In remote data collection, however, the larger operators were not the main buyers.
There is a key difference between cashless capability and remote data collection that explains why larger operators might be more inclined to invest in the former and not the latter.
An operator can realize immediate benefits from installing a cashless reader, whereas remote data collection will not yield significant savings unless the majority of machines on a route are equipped with remote data reporting devices.
Larger operators have more machines to equip and cannot accommodate remote data collection without a large upfront investment.
Smaller operators, on the other hand, can incorporate remote data collection fairly quickly and use it to distinguish themselves in the market place.
Health concerns increase
Health and nutrition continued to be a major consumer issue in 2005, much to the vending industry's dismay. The consumer media continued to attack the food industry as government officials called for more restrictive nutrition rules.
While schools did not account for a big percentage of vending sales, the public attention made consumers more aware of the nutritional content of vending products, bringing more requests for healthier products.
The National Automatic Merchandising Association took a proactive stance with its nationally publicized Balanced for Life initiative early in 2005. This helped counteract the negative publicity that some government officials and consumer advocates directed at the industry. It also gave vending operators a way to support nutrition education in their communities.
The survey did not indicate an increase in healthy product sales with the major exception of bottled water, and to a lesser extent, milk and some snacks.
Vending operators faced a unique challenge in responding to these requests due to the limited number of facings they can offer compared to other retail venues. However, operators noted that manufacturers offered more products designed to meet stricter nutrition standards, and more better tasting products.
About the survey
Survey participants were limited to full-line, candy/snack and self-operated vending businesses that sold candy, snacks, confections, cigarettes, hot beverages, cold beverages, refrigerated food, frozen food, ice cream and manually served food. The sampling did not include music and game operators whose main business was not consumable merchandise, soft drink bottlers whose main business was not vending, or ice cream distributors whose main business was not vending.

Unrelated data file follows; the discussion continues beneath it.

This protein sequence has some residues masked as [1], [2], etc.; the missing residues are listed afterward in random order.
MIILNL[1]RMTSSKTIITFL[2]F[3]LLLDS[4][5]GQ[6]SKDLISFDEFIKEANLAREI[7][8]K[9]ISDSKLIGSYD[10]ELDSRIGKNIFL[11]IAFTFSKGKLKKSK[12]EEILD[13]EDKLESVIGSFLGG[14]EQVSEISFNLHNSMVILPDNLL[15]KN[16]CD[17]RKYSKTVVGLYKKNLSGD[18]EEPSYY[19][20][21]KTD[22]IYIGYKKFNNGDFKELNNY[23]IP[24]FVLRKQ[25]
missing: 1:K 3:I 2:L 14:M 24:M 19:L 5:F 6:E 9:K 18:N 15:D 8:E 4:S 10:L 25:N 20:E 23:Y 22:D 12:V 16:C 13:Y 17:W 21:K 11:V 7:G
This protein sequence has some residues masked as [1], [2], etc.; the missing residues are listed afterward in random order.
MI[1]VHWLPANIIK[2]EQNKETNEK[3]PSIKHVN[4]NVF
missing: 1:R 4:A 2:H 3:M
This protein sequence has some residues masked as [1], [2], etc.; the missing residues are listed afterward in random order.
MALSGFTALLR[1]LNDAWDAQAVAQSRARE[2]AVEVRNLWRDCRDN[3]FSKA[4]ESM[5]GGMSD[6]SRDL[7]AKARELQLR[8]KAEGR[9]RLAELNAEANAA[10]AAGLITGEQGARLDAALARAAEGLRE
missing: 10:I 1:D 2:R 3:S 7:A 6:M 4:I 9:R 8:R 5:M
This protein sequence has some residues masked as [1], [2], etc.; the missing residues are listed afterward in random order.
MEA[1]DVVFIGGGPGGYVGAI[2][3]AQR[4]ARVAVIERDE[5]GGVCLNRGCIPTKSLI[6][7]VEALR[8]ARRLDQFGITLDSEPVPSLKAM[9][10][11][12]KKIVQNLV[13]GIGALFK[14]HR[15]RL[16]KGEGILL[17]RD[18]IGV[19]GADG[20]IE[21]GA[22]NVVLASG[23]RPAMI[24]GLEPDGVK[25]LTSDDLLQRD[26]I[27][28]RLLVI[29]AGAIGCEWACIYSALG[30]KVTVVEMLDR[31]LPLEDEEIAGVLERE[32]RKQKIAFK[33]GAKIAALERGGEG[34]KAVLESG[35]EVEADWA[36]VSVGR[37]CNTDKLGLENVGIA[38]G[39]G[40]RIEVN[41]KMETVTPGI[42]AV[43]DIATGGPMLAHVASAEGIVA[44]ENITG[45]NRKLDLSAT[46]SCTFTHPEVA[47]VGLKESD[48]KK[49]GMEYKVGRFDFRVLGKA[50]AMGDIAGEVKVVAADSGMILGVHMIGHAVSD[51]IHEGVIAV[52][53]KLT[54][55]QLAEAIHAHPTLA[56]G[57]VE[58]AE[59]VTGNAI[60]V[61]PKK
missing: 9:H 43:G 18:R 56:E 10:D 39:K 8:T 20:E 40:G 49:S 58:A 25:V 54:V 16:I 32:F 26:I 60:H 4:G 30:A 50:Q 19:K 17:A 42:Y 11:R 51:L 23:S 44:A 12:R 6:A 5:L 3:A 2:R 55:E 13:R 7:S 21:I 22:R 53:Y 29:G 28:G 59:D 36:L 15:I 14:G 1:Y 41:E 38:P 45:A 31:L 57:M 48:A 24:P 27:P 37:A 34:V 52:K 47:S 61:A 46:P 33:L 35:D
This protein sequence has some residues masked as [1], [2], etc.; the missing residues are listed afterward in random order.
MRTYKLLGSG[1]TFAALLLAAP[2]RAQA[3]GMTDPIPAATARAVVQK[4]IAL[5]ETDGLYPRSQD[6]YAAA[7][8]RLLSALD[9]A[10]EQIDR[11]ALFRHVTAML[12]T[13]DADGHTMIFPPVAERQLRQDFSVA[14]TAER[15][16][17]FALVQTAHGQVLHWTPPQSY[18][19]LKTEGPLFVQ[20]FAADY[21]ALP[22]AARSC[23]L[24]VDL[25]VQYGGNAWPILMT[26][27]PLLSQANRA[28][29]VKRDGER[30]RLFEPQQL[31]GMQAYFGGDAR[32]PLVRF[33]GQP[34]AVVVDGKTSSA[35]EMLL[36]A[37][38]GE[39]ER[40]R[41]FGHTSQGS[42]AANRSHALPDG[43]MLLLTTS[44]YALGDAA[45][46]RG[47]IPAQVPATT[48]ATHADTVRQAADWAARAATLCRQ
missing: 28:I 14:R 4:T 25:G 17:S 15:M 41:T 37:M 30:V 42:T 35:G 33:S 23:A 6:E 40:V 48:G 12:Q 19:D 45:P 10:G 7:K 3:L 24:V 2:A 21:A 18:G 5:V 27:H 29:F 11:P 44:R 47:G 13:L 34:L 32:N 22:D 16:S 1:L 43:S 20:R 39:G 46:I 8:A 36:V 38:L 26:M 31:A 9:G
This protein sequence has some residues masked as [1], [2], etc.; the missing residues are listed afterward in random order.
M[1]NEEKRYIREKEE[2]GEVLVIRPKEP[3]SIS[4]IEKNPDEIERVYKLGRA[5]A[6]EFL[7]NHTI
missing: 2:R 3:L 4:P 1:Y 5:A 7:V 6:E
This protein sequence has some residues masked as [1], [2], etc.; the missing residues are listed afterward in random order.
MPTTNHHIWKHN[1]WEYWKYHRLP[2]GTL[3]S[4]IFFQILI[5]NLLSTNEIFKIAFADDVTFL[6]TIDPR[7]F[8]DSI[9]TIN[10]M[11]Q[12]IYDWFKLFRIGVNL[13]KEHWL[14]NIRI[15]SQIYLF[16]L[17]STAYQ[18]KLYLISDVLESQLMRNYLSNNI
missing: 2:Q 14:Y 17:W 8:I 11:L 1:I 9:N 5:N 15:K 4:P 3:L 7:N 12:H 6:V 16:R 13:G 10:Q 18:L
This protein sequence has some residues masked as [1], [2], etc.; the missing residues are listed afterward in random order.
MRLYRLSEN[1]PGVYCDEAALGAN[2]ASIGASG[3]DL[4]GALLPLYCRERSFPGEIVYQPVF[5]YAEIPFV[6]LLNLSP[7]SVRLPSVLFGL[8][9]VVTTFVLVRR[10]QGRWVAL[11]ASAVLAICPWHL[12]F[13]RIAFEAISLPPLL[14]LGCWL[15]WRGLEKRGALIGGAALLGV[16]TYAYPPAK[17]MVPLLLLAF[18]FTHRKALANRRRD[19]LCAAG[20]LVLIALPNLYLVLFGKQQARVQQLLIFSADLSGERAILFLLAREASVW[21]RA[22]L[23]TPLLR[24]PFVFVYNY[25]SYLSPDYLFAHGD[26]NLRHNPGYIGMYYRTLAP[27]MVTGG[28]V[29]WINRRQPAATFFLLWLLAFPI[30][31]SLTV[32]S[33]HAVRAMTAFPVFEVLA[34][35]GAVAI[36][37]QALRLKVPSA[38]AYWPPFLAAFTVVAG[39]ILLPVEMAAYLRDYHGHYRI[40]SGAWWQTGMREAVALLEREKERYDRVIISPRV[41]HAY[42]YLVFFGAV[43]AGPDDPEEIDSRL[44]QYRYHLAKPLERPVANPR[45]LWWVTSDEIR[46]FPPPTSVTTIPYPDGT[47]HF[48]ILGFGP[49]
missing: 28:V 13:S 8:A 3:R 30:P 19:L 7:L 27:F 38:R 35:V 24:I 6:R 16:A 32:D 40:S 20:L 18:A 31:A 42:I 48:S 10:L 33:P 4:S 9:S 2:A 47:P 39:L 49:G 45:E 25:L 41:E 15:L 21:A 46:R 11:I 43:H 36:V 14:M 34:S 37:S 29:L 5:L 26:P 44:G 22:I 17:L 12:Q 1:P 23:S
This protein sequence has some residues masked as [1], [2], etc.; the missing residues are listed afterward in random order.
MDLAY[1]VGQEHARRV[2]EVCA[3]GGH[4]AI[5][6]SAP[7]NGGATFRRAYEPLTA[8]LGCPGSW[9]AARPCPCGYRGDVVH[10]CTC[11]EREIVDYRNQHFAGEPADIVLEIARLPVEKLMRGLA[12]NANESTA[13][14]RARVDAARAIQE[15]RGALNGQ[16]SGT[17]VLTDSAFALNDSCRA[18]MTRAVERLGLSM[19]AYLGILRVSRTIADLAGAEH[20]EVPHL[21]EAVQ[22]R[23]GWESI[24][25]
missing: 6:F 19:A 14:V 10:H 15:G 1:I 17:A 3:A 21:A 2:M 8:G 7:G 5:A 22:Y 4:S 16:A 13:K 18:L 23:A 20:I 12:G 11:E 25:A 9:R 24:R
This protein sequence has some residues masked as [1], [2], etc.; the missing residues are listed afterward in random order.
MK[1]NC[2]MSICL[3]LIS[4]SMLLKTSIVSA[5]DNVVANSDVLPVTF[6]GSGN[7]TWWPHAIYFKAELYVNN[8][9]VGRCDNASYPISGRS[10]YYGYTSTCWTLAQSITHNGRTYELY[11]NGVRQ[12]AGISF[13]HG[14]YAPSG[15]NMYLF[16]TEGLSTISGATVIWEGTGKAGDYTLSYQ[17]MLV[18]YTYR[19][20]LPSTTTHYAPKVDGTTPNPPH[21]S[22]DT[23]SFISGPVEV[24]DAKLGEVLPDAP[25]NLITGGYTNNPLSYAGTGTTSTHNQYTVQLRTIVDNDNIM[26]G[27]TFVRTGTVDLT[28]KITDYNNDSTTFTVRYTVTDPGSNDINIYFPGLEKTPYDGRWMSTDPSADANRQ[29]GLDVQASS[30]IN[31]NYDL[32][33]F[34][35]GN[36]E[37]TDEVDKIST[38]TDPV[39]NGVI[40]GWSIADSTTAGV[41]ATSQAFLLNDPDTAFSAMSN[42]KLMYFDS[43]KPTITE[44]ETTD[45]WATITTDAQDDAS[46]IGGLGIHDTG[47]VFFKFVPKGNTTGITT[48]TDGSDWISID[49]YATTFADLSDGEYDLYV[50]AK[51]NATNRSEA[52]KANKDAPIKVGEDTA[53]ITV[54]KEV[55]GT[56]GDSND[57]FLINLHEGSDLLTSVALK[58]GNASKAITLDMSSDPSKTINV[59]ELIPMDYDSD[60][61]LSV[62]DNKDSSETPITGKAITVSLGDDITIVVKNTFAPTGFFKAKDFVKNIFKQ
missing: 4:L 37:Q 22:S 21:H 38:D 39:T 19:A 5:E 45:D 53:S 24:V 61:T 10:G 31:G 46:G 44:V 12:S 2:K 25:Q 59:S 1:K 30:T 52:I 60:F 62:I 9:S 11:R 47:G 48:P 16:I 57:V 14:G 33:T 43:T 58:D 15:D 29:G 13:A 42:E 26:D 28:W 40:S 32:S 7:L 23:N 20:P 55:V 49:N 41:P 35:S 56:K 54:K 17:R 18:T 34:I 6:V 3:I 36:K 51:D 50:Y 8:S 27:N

Aggregate revenue and equipment figures for the report were based on a total operator universe of 9,000 vending operations in the U.S., along with data from government, product suppliers and equipment suppliers.
For the third straight year, Pittsburgh, Pa.-based
Management Science Associates (MSA) Inc. provided input on vending sales for the State of the Vending Industry Report. MSA receives machine level data from Validata Computer & Research Corp. with the goal of analyzing machine activity.
VendScape® machine level sales measures are available through MSA and operational measures through Validata. MSA uses several data sources to report market-wide industry performance. The projected database, ProVen™, is now available through IRI.
The State of the Vending Industry Report's revenue and equipment figures include machines operated by business locations for their own use, known as in-house and self-operated machines. This portion is estimated to be about 5 percent of the total industry.
Following is a more detailed analysis of the major product segments.
Cold beverages grow
Cold beverages were among the better revenue producers in 2005, thanks to the dominance of PET bottles, which command a higher selling price, over cans in recent years. Some of the revenue gain for the segment was also due to higher pricing, although this did not necessarily reflect improved profitability.
The growth of bottles over cans began to subside in 2005. The growth leveled off in 2004 at 76 percent of total beverage sales.